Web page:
A virus that is present in most people in a latent state may induce or exacerbate anemia in patients with kidney disease, according to a study appearing in an upcoming issue of the Journal of the American Society of Nephrology (JASN). The findings point to a new therapeutic target for affected individuals.

Lynn Butler, PhD, Cecilia Söderberg-Naucler, MD, PhD, from Karolinska Institute, in Stockholm, Sweden, and their colleagues wondered whether infection with cytomegalovirus (CMV), a type of herpes virus carried by approximately 70% of the population, might play a role in the development of anemia in these patients.

Most people carry CMV for life without any clinical symptoms because the immune system controls the infection; however, under some circumstances the virus can become active, replicate, and cause symptoms. The kidney is a target organ for CMV, and previous reports have shown that an active CMV infection is often present in transplanted kidneys.

Butler and her colleagues first looked to see if CMV could be detected in kidney biopsies from CKD patients and then investigated if, and how, the presence of such an infection could be linked to the development of anemia.


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The team discovered that kidneys from nine of 13 CKD patients were positive for active CMV infection and that patients with higher levels of anti-CMV antibodies in their blood had lower number of red blood cells. Additional tests revealed that CMV infection inhibits the ability of cells to produce EPO and that it does this by preventing the production of a protein called hypoxia inducible factor (HIF2α).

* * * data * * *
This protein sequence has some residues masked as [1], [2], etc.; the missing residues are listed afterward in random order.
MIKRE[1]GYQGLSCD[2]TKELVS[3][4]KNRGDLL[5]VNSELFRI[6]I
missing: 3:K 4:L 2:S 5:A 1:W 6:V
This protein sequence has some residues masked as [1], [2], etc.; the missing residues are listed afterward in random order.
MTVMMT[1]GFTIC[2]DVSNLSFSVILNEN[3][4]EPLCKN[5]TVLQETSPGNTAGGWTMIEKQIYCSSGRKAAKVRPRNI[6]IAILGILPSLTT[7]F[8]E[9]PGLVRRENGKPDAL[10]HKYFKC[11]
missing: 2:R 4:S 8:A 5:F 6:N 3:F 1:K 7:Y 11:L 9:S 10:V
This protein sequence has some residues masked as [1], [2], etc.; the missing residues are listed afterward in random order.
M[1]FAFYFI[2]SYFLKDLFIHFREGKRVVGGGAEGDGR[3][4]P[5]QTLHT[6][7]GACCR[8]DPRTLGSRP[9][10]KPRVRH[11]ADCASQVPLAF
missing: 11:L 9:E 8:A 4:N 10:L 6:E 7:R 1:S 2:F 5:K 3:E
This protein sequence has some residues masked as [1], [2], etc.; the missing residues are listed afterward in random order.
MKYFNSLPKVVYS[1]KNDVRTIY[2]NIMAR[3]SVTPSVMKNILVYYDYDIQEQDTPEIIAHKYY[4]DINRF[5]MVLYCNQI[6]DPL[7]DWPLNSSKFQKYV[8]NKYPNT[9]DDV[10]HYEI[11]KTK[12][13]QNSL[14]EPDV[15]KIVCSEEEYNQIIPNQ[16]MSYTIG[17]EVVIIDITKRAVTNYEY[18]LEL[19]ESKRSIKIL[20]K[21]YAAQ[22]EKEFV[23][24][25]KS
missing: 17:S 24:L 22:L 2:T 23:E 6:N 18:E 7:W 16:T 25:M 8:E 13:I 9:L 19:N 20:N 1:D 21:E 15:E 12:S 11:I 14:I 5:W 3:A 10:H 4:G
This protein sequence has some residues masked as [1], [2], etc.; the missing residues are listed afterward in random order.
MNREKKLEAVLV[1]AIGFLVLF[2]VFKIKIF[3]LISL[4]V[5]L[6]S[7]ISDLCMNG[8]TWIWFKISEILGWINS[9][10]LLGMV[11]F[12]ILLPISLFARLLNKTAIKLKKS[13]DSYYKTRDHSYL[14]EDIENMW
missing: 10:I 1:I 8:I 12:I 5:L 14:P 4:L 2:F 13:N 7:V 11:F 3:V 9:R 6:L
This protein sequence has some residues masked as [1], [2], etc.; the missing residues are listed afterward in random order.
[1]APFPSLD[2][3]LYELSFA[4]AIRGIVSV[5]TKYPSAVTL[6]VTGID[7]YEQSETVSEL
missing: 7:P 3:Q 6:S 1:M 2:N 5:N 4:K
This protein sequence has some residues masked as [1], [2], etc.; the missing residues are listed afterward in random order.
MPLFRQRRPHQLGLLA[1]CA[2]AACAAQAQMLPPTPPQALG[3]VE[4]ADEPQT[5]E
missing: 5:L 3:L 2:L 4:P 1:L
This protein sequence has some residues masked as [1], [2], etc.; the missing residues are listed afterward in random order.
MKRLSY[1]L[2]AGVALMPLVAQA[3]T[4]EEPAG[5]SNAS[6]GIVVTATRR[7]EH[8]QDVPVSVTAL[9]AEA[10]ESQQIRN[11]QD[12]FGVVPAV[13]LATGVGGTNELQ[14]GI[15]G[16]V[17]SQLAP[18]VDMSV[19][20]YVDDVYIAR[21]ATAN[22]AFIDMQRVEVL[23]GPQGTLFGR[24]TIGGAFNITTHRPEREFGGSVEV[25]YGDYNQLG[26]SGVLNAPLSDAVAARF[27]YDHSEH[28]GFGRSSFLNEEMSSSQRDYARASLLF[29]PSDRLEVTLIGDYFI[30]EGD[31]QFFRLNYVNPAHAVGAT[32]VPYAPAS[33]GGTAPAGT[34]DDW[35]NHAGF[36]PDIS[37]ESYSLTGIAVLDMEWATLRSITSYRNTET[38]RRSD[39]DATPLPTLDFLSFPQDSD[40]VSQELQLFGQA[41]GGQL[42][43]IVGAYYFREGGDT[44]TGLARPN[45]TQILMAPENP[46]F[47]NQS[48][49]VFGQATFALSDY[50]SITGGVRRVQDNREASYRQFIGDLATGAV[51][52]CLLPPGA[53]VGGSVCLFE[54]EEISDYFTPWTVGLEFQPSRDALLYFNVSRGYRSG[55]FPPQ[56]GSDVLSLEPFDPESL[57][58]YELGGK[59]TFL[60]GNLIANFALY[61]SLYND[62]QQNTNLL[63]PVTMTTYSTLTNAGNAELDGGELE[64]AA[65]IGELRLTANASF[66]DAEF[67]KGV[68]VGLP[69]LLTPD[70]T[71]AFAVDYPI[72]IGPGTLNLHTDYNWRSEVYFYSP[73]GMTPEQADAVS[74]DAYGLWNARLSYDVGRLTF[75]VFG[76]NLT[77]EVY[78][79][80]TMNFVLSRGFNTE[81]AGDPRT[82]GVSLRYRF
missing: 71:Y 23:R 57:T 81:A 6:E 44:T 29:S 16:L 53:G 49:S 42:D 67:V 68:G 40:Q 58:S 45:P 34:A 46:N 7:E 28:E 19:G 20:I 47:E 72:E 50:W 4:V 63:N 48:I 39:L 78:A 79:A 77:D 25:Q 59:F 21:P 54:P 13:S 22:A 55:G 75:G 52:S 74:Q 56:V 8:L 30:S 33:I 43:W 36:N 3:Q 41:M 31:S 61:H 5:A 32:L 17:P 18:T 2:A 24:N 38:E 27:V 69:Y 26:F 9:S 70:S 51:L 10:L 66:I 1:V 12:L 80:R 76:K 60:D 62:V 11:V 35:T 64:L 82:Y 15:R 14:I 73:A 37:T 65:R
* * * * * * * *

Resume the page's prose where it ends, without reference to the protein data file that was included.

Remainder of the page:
“We have established a link between CMV infection and the development of anemia in chronic kidney disease patients. Thus, this virus could provide a target for therapeutic intervention,” said Butler.

In an accompanying editorial, Michael Seifert, MD, and Daniel Brennan, MD, from the Washington University at St. Louis, lauded the investigators for their thoroughness. “A major strength of this study is the authors’ use of clinical observations, human biospecimens, animal models, and cell culture experiments to conduct true translational research that addresses an important question for clinicians,” they wrote. “We applaud this innovative study."

The article, entitled “Human Cytomegalovirus Inhibits Erythropoietin Production,” and the editorial entitled “Cytomegalovirus and Anemia: Not Just for Transplant Anymore,” appear online at http://jasn.asnjournals.org.

Study co-authors include Mensur Dzabic, MD, PhD, Frank Bakker, Belghis Davoudi, Hannah Jeffery, PhD, Piotr Religa, MD, PhD, Krzysztof Bojakowski, MD, PhD, Koonchu-Yaiw, PhD, and Afsar Rahbar, PhD.